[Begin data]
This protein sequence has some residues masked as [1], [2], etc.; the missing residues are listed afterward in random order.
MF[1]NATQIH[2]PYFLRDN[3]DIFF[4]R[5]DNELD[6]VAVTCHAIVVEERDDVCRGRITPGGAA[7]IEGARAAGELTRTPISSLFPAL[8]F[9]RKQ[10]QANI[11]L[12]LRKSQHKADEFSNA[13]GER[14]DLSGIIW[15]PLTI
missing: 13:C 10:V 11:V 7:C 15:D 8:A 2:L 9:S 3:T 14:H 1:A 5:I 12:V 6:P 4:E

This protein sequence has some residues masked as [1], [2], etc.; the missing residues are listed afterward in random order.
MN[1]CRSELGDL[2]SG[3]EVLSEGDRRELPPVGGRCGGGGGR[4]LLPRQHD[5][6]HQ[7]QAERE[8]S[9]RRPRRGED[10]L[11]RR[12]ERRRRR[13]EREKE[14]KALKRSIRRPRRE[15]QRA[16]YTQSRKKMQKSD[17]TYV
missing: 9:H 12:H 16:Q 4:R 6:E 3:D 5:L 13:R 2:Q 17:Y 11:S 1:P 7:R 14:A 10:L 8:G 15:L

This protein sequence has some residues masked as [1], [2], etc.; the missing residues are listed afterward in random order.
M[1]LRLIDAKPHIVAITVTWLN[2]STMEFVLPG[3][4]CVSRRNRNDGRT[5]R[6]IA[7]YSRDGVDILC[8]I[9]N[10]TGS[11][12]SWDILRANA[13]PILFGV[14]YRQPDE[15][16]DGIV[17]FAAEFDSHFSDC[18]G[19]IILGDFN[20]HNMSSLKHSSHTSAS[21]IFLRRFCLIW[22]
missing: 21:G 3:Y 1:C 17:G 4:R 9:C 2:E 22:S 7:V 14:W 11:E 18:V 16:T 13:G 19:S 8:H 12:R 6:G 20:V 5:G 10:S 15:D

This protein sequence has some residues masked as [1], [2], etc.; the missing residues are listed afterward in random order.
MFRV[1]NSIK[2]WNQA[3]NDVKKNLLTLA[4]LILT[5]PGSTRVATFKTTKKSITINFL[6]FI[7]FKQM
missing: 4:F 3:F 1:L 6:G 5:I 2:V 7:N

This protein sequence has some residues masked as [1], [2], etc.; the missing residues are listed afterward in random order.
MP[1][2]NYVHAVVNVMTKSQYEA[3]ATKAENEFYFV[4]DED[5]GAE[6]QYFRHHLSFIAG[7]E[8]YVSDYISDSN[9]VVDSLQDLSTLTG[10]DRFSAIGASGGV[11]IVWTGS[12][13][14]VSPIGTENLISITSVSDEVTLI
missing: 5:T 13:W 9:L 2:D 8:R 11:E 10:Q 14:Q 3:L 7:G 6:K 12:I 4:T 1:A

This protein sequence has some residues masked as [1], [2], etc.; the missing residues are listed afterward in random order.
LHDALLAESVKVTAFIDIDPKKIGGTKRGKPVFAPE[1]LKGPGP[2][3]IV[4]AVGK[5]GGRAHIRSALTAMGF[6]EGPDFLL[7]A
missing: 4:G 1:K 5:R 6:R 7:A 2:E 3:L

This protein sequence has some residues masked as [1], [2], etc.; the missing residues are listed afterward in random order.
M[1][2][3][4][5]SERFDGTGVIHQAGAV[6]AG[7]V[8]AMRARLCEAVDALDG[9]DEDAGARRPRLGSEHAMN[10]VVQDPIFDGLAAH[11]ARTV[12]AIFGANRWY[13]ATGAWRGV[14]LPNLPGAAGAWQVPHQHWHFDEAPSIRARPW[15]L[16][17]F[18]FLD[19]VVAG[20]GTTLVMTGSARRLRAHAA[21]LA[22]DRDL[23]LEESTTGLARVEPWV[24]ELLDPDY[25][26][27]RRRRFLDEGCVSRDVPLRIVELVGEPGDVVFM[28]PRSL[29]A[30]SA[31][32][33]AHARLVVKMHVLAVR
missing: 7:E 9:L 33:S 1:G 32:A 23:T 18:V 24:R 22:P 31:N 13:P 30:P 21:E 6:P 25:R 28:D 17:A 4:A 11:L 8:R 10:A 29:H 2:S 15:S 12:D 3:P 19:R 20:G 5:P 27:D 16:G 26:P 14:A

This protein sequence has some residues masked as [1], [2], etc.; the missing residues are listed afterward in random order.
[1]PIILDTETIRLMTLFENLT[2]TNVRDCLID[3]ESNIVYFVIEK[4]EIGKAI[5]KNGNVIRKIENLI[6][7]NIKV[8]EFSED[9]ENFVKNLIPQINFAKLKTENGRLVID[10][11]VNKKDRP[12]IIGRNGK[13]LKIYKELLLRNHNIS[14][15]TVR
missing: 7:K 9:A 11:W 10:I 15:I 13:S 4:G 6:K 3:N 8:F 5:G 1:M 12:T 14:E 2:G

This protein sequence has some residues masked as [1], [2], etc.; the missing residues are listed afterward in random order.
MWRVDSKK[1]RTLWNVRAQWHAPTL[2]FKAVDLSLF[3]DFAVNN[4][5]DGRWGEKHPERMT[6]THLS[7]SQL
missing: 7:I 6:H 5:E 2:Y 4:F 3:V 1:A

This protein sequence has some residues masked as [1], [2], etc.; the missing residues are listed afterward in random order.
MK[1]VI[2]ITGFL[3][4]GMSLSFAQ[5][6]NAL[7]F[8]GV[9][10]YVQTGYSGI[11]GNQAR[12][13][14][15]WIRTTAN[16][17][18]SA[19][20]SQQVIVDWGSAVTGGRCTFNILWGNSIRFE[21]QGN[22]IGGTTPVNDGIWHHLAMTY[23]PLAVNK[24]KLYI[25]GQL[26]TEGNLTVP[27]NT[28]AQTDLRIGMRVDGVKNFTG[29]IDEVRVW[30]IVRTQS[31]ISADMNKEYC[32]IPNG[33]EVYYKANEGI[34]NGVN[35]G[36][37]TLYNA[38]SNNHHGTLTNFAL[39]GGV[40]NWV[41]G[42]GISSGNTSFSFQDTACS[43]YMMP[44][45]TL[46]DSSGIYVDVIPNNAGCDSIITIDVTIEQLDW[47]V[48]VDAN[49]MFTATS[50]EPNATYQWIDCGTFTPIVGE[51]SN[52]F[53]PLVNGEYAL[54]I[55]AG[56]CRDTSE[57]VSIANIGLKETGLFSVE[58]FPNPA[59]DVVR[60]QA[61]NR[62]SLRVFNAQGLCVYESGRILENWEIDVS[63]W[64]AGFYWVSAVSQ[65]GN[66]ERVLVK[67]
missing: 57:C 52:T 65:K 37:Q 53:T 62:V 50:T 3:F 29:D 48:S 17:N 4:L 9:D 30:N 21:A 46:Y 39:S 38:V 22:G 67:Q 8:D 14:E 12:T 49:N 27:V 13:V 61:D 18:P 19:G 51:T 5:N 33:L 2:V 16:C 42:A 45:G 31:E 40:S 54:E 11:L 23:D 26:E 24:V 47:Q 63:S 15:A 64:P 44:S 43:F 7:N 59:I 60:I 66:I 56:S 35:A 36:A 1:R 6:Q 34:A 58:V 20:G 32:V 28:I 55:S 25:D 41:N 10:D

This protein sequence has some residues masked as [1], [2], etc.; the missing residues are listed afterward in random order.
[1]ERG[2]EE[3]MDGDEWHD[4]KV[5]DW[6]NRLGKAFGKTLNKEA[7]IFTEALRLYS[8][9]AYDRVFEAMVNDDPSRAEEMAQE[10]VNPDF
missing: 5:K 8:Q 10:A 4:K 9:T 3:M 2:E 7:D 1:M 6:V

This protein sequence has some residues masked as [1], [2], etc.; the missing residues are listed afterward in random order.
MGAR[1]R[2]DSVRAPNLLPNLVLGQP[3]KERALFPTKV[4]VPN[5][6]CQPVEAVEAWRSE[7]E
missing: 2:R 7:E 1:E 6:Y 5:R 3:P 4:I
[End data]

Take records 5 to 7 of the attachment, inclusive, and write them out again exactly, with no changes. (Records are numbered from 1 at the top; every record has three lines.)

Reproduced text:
This protein sequence has some residues masked as [1], [2], etc.; the missing residues are listed afterward in random order.
MP[1][2]NYVHAVVNVMTKSQYEA[3]ATKAENEFYFV[4]DED[5]GAE[6]QYFRHHLSFIAG[7]E[8]YVSDYISDSN[9]VVDSLQDLSTLTG[10]DRFSAIGASGGV[11]IVWTGS[12][13][14]VSPIGTENLISITSVSDEVTLI
missing: 5:T 13:W 9:L 2:D 8:R 11:E 10:Q 14:Q 3:L 7:G 6:K 12:I 4:T 1:A

This protein sequence has some residues masked as [1], [2], etc.; the missing residues are listed afterward in random order.
LHDALLAESVKVTAFIDIDPKKIGGTKRGKPVFAPE[1]LKGPGP[2][3]IV[4]AVGK[5]GGRAHIRSALTAMGF[6]EGPDFLL[7]A
missing: 4:G 1:K 5:R 6:R 7:A 2:E 3:L

This protein sequence has some residues masked as [1], [2], etc.; the missing residues are listed afterward in random order.
M[1][2][3][4][5]SERFDGTGVIHQAGAV[6]AG[7]V[8]AMRARLCEAVDALDG[9]DEDAGARRPRLGSEHAMN[10]VVQDPIFDGLAAH[11]ARTV[12]AIFGANRWY[13]ATGAWRGV[14]LPNLPGAAGAWQVPHQHWHFDEAPSIRARPW[15]L[16][17]F[18]FLD[19]VVAG[20]GTTLVMTGSARRLRAHAA[21]LA[22]DRDL[23]LEESTTGLARVEPWV[24]ELLDPDY[25][26][27]RRRRFLDEGCVSRDVPLRIVELVGEPGDVVFM[28]PRSL[29]A[30]SA[31][32][33]AHARLVVKMHVLAVR
missing: 7:E 9:L 33:S 1:G 32:A 23:T 18:V 24:R 22:P 31:N 13:P 30:P 21:E 6:P 25:R 28:D 17:A 4:A 11:L 8:R 10:A 29:H 2:S 15:S 12:D 3:P 19:R 20:G 5:P 27:D 16:G 26:P 14:A